Effective April 29, 2022, the Ontario government launches the program to help people who may face challenges finding stable jobs, such as gig workers, youth and people on social assistance. If you have been unemployed for six months or longer and are part of a low-income household, you may benefit from these changes. To better reflect the program’s expansion, Second Career has been renamed Better Jobs Ontario.
To learn more about Better Jobs Ontario, we extracted the Ontario.ca web page’s information.
Better Jobs Ontario provides eligible applicants with:
- skills training for in-demand jobs
- financial support
You can apply for up to $28,000 for costs, including:
- other instructional costs, including student fees, supplies and electronic devices
- basic living allowance (up to $500 per week)
Additional funding may be available for:
- disability-related supports
- living away from home
- Literacy and Basic Skills (LBS) and/or language training
Length of training programs
Better Jobs Ontario aims to help you rejoin the workforce quickly. The program focuses on training programs that take 52 weeks or less to complete, including micro-credential programs.
Better Jobs Ontario Eligibility
You qualify for Better Jobs Ontario if you either:
- have been laid-off and have not been working or are working a temporary job just to cover costs
- have not been laid-off but have been unemployed for six months or longer and are part of a low-income household
You can still apply if you receive either:
- Employment Insurance (EI)
- Ontario Works (OW)
- Ontario Disability Support Program (ODSP)
Laid-off due to COVID-19
While the Better Jobs Ontario program is open to unemployed jobseekers, a fast-track stream is available if you were laid-off because of COVID-19 and want to retrain for jobs in sectors that have potential future employment.
If your application meets all the following criteria, you will go through a faster approval process, giving you access to training sooner:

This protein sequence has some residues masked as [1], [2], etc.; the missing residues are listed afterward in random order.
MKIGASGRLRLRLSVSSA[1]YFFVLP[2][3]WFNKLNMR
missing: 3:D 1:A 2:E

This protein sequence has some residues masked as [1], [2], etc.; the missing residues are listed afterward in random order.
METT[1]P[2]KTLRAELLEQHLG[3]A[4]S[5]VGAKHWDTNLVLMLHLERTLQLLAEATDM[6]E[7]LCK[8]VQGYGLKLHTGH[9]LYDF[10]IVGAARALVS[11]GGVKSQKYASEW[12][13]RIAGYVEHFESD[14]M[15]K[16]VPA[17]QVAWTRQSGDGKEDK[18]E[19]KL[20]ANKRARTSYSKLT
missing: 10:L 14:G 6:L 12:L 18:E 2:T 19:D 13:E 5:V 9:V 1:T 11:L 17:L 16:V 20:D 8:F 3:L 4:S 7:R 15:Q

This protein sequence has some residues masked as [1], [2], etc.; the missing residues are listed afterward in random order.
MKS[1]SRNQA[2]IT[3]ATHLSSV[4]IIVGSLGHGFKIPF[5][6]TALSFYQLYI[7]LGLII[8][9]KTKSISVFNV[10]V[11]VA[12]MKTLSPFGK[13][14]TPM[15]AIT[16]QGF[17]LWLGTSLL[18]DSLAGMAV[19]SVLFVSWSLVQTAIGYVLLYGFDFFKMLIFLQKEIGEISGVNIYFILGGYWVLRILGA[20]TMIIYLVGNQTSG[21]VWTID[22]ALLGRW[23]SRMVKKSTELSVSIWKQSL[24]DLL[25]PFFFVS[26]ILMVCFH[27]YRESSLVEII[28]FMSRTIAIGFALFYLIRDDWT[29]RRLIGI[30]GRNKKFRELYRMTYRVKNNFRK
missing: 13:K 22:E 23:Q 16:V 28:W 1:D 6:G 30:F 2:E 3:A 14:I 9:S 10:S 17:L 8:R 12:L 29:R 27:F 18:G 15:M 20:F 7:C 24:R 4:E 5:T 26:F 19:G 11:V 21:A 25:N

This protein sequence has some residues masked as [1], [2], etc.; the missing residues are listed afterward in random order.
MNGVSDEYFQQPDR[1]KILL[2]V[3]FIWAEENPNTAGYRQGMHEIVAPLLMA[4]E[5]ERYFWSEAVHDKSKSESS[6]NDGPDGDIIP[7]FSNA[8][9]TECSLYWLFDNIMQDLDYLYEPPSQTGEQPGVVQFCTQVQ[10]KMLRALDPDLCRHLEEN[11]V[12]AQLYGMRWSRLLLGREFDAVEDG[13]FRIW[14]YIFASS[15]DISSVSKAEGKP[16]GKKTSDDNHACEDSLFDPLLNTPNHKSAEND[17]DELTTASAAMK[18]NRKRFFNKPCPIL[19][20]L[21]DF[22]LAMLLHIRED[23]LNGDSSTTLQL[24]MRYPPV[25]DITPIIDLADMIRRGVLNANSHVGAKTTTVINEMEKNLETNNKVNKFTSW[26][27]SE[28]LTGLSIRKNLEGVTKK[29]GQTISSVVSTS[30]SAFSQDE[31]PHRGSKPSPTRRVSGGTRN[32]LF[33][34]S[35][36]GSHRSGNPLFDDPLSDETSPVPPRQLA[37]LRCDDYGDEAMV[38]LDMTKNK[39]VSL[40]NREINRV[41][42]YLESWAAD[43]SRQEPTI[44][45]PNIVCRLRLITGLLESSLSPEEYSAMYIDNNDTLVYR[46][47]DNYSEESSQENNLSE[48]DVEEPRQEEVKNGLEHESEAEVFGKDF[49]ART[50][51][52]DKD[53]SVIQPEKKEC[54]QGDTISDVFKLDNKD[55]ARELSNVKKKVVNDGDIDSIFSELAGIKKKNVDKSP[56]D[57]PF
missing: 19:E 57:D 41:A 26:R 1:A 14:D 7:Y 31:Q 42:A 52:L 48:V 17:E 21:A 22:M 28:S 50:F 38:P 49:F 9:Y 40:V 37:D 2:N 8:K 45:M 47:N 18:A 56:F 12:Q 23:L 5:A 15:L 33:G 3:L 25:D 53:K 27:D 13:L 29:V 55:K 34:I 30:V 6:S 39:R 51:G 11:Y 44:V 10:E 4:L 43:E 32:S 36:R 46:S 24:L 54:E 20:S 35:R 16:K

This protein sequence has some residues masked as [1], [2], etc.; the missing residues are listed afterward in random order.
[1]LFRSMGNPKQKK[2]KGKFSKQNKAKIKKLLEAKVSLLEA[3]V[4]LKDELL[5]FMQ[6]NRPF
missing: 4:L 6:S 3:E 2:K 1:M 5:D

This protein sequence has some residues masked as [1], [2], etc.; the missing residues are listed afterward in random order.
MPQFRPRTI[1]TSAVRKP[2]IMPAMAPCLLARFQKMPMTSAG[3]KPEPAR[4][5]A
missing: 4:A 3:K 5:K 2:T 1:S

- You were laid off on or after March 1, 2020.
- You have a high school education or less; you were laid-off from an occupation requiring no more than a high school education and job-specific training, such as food and beverage servers, flight attendants and retail salespersons.
- You were laid-off from an industry hit hard by the pandemic, such as hospitality and food services, transportation and warehousing or wholesale and retail trade.
- You want to train for a career in demand in a local community or provincial priority area.
Preparing your Better Jobs Ontario application
When preparing your application, you will have to show:
- how long you have been unemployed, or working your temporary job, and looking for work
- places you have applied and positions you have applied for (for example, cover letters, CVs or resumes, and responses from potential employers)
- level of education obtained
- previous employment, how long you worked there, and skills that were required
- what skills you want to obtain and where you can get trained in them
The amount of support you will receive is based on individual needs and available funding.
When you apply to Better Jobs Ontario, you must provide information to support a financial needs assessment, such as:
- some of the costs to be covered during training
- your gross (before tax) household income
Connect with one of our student advisors today, that would be happy to assist you with your study plans and funding options. Please email us at [email protected] or take the free assessment through this link.